Aaron Ellis 10.42am
You can’t govern properly by just reacting to events. But that is what the Government’s lauded National Security Council (NSC) does, putting day-to-day crises into a larger context and shaping a strategic response to them.
Speaking in Washington, D.C. several months after its creation, William Hague boasted that the NSC had already made Britain’s policy in Afghanistan strategically “coherent”.
Yet our handling of Iran suggests otherwise. The Iranians ought to be our allies in Afghanistan but Western sabre-rattling towards the Iranian nuclear programme undermines our efforts there. If the Government truly wants to resolve these crises, it must adopt a truly strategic approach. It cannot just react.
The typical reaction of hawks to these stories is to see Tehran’s mischievousness as a sinister bid for global mastery - rather than defensive measures to deter Western military action against them. When Iranian weapons allegedly destined for the Taliban were seized in Afghanistan last April, the former Defence Secretary, Liam Fox, said:
“This confirms my often repeated view of the dangers that Iran poses not only through its nuclear programme, but its continuing policy of destabilising its neighbours. Supplying weapons to help the Taliban kill [ISAF] soldiers is a clear example of the threat they pose.”
The hawk-talk about Iran in Afghanistan adds another stroke to the war drums beaten over Iran of late, but it also undermines the Government’s goals in both countries. It is unlikely that Iran will participate in a regional settlement if we persist in branding it a malign actor. Any solution to the nuclear impasse also grows more difficult to find.
Instead of reacting to these crises separately, the Government must adopt a combined approach. Sound strategic thinking involves reappraising Iran’s role in Afghanistan, recognising that our actions towards one impact the other, and taking various diplomatic steps to achieve the various goals stated above.
Though some actions suggest different, Iran’s interests in Afghanistan coincide with Western objectives. The Government has to be mindful of this. One former senior diplomat has noted, correctly, that Tehran has no “rational interest in continuing instability in [the country], or in a Taliban victory.” This point was covered in great detail in a RAND paper last year.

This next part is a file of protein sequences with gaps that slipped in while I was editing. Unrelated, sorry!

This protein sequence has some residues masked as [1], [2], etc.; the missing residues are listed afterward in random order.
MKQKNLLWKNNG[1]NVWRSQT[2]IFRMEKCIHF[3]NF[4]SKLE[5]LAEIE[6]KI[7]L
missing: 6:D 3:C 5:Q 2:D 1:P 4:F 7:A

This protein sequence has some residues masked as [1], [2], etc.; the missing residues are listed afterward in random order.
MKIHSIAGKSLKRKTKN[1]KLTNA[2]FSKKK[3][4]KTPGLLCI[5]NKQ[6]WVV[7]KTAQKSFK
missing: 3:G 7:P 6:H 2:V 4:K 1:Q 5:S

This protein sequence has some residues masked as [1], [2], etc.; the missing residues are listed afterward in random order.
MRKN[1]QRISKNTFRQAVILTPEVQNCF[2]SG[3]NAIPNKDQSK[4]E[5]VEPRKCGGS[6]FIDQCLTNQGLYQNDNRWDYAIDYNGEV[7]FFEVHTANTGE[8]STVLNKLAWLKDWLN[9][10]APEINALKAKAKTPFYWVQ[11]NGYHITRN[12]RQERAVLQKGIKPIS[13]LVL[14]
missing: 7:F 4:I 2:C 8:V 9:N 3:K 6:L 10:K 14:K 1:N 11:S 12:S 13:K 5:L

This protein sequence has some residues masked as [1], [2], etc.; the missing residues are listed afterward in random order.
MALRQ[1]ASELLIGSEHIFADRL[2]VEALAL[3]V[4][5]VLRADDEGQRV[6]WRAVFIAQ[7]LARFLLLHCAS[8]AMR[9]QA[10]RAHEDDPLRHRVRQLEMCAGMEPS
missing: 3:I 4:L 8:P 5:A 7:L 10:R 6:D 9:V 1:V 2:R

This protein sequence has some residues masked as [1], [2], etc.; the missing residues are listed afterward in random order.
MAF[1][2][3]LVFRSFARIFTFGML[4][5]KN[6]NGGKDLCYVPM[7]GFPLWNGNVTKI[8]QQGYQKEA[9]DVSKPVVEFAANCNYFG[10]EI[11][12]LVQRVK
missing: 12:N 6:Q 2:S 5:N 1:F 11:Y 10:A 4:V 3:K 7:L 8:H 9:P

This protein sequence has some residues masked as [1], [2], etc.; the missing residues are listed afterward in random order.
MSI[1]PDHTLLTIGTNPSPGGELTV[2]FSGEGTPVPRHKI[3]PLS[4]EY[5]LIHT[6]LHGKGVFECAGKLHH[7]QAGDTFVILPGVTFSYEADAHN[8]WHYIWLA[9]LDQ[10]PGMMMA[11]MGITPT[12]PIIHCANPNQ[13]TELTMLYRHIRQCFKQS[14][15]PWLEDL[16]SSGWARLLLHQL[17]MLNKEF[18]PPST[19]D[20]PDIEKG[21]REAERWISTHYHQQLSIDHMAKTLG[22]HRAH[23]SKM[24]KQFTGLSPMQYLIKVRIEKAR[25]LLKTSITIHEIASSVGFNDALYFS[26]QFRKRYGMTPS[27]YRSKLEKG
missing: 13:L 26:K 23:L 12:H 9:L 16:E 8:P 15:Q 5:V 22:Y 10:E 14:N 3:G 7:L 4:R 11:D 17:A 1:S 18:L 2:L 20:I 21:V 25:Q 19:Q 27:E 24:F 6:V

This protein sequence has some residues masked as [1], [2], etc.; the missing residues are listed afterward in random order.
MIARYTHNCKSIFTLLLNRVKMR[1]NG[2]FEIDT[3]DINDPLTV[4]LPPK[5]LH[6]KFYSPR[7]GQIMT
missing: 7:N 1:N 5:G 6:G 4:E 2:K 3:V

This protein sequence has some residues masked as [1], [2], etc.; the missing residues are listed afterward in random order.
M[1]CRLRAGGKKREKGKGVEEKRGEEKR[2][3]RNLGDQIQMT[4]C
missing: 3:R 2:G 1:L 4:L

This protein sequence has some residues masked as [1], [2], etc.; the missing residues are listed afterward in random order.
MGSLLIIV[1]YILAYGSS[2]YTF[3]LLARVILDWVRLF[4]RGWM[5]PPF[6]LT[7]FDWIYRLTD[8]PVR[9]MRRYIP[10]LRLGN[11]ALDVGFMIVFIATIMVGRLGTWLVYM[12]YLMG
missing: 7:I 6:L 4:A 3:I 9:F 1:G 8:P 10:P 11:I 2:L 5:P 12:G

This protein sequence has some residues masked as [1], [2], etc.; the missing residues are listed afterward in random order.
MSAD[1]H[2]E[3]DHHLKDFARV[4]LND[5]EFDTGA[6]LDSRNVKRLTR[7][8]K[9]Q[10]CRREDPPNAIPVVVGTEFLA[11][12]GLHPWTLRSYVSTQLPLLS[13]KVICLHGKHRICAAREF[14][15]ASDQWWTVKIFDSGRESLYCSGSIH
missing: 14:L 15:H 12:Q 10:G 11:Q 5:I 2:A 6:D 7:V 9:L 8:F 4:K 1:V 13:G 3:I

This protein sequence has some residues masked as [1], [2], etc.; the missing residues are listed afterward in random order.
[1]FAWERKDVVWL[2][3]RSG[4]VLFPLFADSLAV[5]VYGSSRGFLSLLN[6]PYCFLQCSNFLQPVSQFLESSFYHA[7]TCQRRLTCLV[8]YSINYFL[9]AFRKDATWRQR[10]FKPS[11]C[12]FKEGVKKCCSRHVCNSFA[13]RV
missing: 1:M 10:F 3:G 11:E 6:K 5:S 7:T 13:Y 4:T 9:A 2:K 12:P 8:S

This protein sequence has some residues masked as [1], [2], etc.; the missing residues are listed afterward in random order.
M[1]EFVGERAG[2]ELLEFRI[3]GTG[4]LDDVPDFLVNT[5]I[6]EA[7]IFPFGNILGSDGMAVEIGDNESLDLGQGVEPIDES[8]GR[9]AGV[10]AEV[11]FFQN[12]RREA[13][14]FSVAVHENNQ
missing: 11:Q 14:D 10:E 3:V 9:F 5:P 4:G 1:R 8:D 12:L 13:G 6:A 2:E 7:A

Given this, why the Iranian mischief-making? The RAND paper’s authors, Alireza Nader and Joya Laha, point out that Iran’s enmity towards the US determines its interests in Afghanistan.
Iranian leaders view the US and coalition presence in Afghanistan with great anxiety, especially in light of the US military threats against Iran’s nuclear facilities. As it has reportedly been employed in Iraq, Iran’s asymmetric strategy would use proxy insurgent forces to tie down and distract the United States from focusing on Iran and its nuclear program, and provides a retaliatory capability in the event of US military action.
The Government has to rethink its rhetoric about Iran, and recognise that country’s involvement in Afghanistan is defensive rather than offensive. We can forget any regional settlement post-2015 if we exclude one of the region’s biggest stakeholders. We must also restart diplomatic dialogue between Tehran and London.
This means first reopening the embassy in Iran. As former diplomat Mark Malloch-Brown has written, “Without embassies the basic function of diplomacy - keeping some kind of dialogue going even when views are diametrically opposed - is essentially suspended.”
Then Britain must begin talks with Iran about how we can co-operate over Afghanistan. If we persuade the Iranians to help, not hinder, the winding down of the war there, it might be easier to negotiate a solution to the nuclear impasse.
Mr Hague once said that the National Security Council would not only minimise the risks we face but also “look for the positive trends in the world, since our security requires seizing opportunity as well as mitigating risk.”
Yet with Iran and Afghanistan, the Government has emphasised risk over opportunity. If we want to achieve our goals, this emphasis must change.
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